Dan Stowell has taken the concept of generative music and applied it to one of the more popular and contemporary genres, dubstep. Stowell comes to the project with a not inconsiderable track record: by day he is a researcher at Queen Mary, and the co-author of many publications that discuss the specifics and intricacies of music making when both humans and computers – and systems – are involved. By night he is MCLD, composer and performer, using live coding and beatboxing to offer what is a harmonious product of man and machine, taking the show across Europe – from the Cheltenham Science Festival to Multiplace in Bratislava. Generative dubstep has been part of many of these shows, with Stowell giving it full exposure as part of the Web Weekend @ the V&A weekend of digital events.

Stowell's new project generates infinite amounts of instrumental dubstep tracks. "Rather than composing a single track, I'm trying to compose an unbounded number of them at the same time, by writing software that generates it with random parameters. It's an interesting job to try and play with probabilities so that a system can randomly generate music with the right sort of structure and the right amount of novelty (the right point on the Wundt curve). It's my own over-wrought way of making music I can dance to."

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In the know

In the know

There are two generally-accepted beliefs about Wikipedia. The first is one of exposure: that it's always there in the first page of search results on anything that the online encyclopedia features. The second is one of trust: that there is a shared belief that it is the "font of all knowledge" - that, to most, it is a place where truth and knowledge exist, and that false information is teased out by its community.

The combination of these two points clearly make Wikipedia a viable and useful tool for the recording and documentation of factual information, something that many public institutions do very well. It was, therefore, perhaps only a matter of time that public organisations such as museums and libraries stepped up their interest in wikis and in Wikipedia as a way to open up their often huge body of knowledge and research to a wider audience. Wikipedia has dubbed this body GLAM (Galleries, Libraries, Archives and Museums) and there is now a GLAM Steering Committee at Wikimedia UK, supported by board member Ashley van Haeften, known as Fae. The importance of Wikipedia to cultural organisations cannot, according to Fae, be underestimated: "The cultural institutions I have talked to over the past year are highly aware that if they are serious about public outreach and access, then Wikipedia cannot be ignored. The value it offers such institutions sometimes comes as a surprise."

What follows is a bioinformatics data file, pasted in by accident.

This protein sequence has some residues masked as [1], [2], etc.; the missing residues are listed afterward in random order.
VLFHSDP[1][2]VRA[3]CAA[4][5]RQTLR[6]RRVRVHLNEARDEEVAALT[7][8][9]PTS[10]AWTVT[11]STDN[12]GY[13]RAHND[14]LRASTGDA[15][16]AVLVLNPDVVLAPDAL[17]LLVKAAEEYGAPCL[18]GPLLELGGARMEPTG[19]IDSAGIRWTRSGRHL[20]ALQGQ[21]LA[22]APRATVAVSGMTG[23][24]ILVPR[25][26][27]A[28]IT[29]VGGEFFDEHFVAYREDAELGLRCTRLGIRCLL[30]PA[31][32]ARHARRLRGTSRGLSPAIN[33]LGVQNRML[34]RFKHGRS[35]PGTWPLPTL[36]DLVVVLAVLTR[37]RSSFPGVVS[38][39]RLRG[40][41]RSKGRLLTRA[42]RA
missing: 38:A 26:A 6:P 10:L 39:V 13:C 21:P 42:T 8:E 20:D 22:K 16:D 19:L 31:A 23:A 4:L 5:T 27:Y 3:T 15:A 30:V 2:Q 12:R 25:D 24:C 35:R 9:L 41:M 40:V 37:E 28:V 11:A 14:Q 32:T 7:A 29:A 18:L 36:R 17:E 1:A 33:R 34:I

For these organisations, Fae sees some basic advantages. Perhaps one of the most powerful from the organisation's perspective is that articles of public interest will be maintained at no cost to the organisation itself, and that its main website remains the key source due to links back from the Wiki article. Given that both the institution's website and the Wikipedia entry are likely to appear on the first page of search results, this will be a help rather than a hindrance, on the presupposition that the institutional Wikipedia page will be kept up-to-date and is a reasonable reflection of it and its activities. Fae sees these benefits to be of particular relevance to curators, suggesting that Wikipedia can also act as a source of reference and background information for exhibitions and collections – something that may exist as a concise version of the institution's own web content, and therefore complimentary rather than in competition.

Although there are opportunities for institutions in using Wikipedia, it is Wikipedia which can act as something of a battering ram for opening up latent information and knowledge to the public. Fae's work with the Derby Museum is a case in point; articles were published about the museum's artefacts to Wikipedia, in over 100 languages. This exercise was perhaps unique to Wikipedia and maybe only a handful of other websites: an entirely voluntary, collective effort to build outreach and access that by any other approach would have been too time-consuming and expensive, if not practically impossible.

The Derby Museum's curator also allowed the voluntary group to add QR codes to an exhibition, enabling links to related Wikipedia pages. While this is a well-understood application of QR technology, the subtlety makes it rather unique: because of the number of languages that the group was working with, the visitor's phone would display a Wikipedia page from the QR code, in the language that the phone was set to. This body of diverse and rich content has, in Fae's view, given exposure to the museum to an audience that may never be able to physically visit the museum, while enriching the experience for those that do.